It's all very well thinking about where you want your startup to go but you've also got to take the time to look back and reflect on what you've achieved so far. Here one co-founder shares the lessons she's learned 12 months into her venture. By Alison Johnston (CEO & Co-founder, InstaEDU)
At the end of May 2012, InstaEDU, the company I co-founded, introduced our beta product publicly and announced that we’d raised $1.1 million in seed funding. Twelve months later, it’s helpful for me to to look back and consider where we’ve come from and the lessons we’ve learned along the way. Some of the lessons are specific to InstaEDU, but much of what I’ve learned is applicable to anyone launching a new company in today’s crowded market.
When you release a product that you’re excited about, it’s easy to think that your customers will hear about it and then flock to your site in droves. Everyone is looking for that immediate “hockey stick” growth. While that happens occasionally, it’s the exception, not the rule. If you release a product early, and especially if you’re charging money for it, it takes time to build up the quality and trust that leads to mass adoption.
We launched InstaEDU at the end of May. That first summer, we had great users, but not nearly as many as we’d hoped for. At the time, it was stressful, but in retrospect, it was perfect. It gave us an excellent opportunity to learn from our users, improve the product and experiment with marketing techniques. We were able to limit the number of users who experienced bugs and missing features, and when the product was really ready, growth took off.
Focus on the Small Numbers
When you read tech blogs, you’re constantly inundated with big numbers. “Company X has 10 million users; Company Y is doing a $100 million annual run rate.” While these are great goals long-term, they’re going to feel distant and inactionable for quite some time. With InstaEDU, we’ve charged students using our service since Day 1, so the likelihood of us seeing growth numbers like Snapchat are pretty slim.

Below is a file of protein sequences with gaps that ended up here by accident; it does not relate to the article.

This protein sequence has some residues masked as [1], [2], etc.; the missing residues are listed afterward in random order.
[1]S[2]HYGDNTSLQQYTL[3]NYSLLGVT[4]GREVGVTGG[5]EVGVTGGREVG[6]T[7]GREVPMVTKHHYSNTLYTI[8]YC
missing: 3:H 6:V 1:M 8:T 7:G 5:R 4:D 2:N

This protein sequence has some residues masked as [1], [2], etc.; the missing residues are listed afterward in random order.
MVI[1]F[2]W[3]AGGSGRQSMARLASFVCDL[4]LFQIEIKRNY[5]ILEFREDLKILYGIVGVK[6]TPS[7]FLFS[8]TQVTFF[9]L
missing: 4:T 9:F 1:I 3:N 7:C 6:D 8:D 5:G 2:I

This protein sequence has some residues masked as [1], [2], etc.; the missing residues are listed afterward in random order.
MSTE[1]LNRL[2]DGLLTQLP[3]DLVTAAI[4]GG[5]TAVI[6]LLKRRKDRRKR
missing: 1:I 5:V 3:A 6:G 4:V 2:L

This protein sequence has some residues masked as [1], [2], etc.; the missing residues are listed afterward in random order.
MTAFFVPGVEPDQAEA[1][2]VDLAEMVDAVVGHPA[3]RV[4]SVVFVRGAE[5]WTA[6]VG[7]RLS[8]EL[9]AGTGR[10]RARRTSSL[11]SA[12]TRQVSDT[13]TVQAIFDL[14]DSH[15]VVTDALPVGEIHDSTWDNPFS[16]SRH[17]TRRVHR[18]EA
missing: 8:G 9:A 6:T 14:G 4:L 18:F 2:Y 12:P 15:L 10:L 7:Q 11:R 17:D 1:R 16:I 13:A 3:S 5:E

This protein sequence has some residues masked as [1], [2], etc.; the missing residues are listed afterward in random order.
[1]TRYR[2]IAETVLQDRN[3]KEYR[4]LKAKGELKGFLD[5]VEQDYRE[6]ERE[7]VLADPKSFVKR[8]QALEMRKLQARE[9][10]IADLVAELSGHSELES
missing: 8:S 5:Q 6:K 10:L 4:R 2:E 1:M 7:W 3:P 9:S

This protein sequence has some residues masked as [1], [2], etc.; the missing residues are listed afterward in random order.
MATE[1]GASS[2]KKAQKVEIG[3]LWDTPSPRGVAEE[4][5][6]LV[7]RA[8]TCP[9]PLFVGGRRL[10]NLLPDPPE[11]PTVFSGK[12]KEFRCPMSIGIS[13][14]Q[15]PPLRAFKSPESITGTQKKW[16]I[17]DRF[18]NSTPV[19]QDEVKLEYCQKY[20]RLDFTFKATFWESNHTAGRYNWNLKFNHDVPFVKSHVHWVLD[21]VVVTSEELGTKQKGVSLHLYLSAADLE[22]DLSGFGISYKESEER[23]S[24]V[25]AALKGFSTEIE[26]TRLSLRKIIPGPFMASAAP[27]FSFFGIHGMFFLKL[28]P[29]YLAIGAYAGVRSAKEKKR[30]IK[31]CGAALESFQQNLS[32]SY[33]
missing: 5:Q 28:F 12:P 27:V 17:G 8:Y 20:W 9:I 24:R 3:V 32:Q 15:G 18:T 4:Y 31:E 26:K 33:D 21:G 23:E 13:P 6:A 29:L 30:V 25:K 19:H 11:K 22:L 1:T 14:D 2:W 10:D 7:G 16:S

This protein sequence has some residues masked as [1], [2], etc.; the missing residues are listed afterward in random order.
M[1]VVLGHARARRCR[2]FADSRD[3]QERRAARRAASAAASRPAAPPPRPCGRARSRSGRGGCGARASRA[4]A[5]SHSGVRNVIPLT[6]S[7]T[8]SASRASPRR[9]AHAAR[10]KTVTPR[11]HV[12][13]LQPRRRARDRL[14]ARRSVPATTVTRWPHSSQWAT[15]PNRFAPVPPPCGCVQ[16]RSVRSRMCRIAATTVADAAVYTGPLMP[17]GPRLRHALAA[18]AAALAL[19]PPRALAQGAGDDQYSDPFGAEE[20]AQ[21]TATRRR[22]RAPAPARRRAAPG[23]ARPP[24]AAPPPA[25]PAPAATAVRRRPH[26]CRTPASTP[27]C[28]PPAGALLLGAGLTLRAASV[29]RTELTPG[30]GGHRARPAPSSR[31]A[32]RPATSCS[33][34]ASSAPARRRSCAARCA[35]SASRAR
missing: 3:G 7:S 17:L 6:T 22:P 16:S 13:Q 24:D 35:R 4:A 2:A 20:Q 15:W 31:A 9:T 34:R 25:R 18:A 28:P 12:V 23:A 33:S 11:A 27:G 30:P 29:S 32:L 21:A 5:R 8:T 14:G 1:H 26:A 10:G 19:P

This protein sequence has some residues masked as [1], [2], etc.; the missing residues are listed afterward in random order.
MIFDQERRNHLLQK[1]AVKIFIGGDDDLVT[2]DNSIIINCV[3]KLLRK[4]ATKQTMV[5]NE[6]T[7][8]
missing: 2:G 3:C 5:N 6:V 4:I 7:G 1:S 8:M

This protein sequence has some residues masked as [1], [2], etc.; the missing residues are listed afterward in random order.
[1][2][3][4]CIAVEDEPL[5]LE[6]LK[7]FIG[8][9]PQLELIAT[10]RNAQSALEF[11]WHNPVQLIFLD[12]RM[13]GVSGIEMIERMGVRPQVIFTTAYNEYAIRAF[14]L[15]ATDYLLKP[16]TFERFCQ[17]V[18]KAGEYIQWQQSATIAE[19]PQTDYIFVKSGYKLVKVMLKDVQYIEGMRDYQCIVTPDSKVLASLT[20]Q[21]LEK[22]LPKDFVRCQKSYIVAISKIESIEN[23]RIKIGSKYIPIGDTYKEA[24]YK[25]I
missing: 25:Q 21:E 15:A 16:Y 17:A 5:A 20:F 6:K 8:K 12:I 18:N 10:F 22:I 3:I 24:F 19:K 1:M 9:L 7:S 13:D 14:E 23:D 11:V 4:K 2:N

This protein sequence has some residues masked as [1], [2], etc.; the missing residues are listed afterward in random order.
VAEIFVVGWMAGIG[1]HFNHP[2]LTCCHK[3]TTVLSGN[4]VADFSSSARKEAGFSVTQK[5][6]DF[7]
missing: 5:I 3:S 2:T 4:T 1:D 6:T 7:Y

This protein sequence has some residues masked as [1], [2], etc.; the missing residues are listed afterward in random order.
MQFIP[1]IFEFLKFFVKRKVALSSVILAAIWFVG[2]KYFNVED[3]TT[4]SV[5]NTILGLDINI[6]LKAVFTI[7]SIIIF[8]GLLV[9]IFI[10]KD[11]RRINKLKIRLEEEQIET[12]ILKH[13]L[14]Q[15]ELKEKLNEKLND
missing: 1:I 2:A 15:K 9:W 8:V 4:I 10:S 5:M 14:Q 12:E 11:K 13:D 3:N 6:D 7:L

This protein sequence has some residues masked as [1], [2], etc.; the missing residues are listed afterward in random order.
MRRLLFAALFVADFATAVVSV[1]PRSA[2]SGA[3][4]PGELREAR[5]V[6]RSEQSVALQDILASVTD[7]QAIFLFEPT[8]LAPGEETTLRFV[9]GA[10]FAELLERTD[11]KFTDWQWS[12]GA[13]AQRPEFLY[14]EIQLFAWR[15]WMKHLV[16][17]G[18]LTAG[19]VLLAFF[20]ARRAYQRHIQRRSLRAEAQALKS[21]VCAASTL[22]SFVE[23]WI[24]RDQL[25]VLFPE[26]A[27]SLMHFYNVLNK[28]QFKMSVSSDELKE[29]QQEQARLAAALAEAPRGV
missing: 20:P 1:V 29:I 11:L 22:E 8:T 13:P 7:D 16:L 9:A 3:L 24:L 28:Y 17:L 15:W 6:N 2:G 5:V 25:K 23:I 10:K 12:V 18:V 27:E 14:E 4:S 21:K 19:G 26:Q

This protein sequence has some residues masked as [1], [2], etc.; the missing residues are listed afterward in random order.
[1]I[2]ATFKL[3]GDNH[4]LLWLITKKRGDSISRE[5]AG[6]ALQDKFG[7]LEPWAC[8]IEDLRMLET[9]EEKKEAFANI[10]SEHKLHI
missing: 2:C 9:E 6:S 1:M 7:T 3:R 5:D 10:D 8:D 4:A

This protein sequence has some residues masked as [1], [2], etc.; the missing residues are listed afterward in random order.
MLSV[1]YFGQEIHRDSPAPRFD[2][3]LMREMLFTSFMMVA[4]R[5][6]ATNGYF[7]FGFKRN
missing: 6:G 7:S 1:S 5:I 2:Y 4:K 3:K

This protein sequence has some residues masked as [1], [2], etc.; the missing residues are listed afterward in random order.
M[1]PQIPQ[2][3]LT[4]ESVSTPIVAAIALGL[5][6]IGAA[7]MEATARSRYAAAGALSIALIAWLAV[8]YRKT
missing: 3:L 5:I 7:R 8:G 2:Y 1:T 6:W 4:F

Instead, I’ve learned to obsess on the small numbers that ultimately drive the big numbers. What percent of visitors sign up? What percent pay you? How much do they spend? How often do they come back? How much are you spending to acquire a user? At InstaEDU, we closely track numbers like time spent in lessons and average lesson time/user. Using these key metrics, we’re able to set actionable goals for each month and know if we’re succeeding. If you have a viable market opportunity and reasonable customer acquisition channels, these numbers will be what really drives the success of your business.
Admit When You’re Wrong
On a small team, engineering resources are incredibly valuable. When you dedicate time to a project and then it isn’t used in the same way — or as much — as you hoped, the temptation is to leave it and assume that you can fix the problem with marketing or additional features.
In reality, it’s hard to know how users will interact with a feature (or your product as a whole) until you put it in front of them. Sometimes you’ll make the wrong bets, but that’s okay as long as you learn and adapt accordingly. At InstaEDU, this meant building two separate product experiences for users who wanted on-demand vs. scheduled lessons — only to redesign everything and merge them together two months later when we realized that users were confused because they saw both in the same light.
In short: If something isn’t working, recognize it quickly and assess where the issues may be. It’s okay to admit when you’re wrong, as long as you can figure out why and build a better product as a result.
At the end of the day, all three of these lessons really come down to one key point: things are going to be shaky in the early stages of any product, but if you keep working, pay attention to what matters and learn from your mistakes, you can set yourself up for a great path to success.
Women 2.0 readers: Which lessons have you learned since launching your business? Are they similar to these?
About the guest blogger: Alison Johnston is Director of Marketing for Learning Services of Chegg Tutors, an online marketplace where students can connect with great tutors on-demand. Prior to Chegg Tutors, she was an early team member at Aardvark, Box and Nextdoor and on the Google+ marketing team. Alison currently lives in San Francisco, where she enjoys playing kickball, trying new restaurants and heading to Tahoe to snowboard. Follow her on Twitter at @ajalison.Photo credit: Ron Wiecki via Flickr.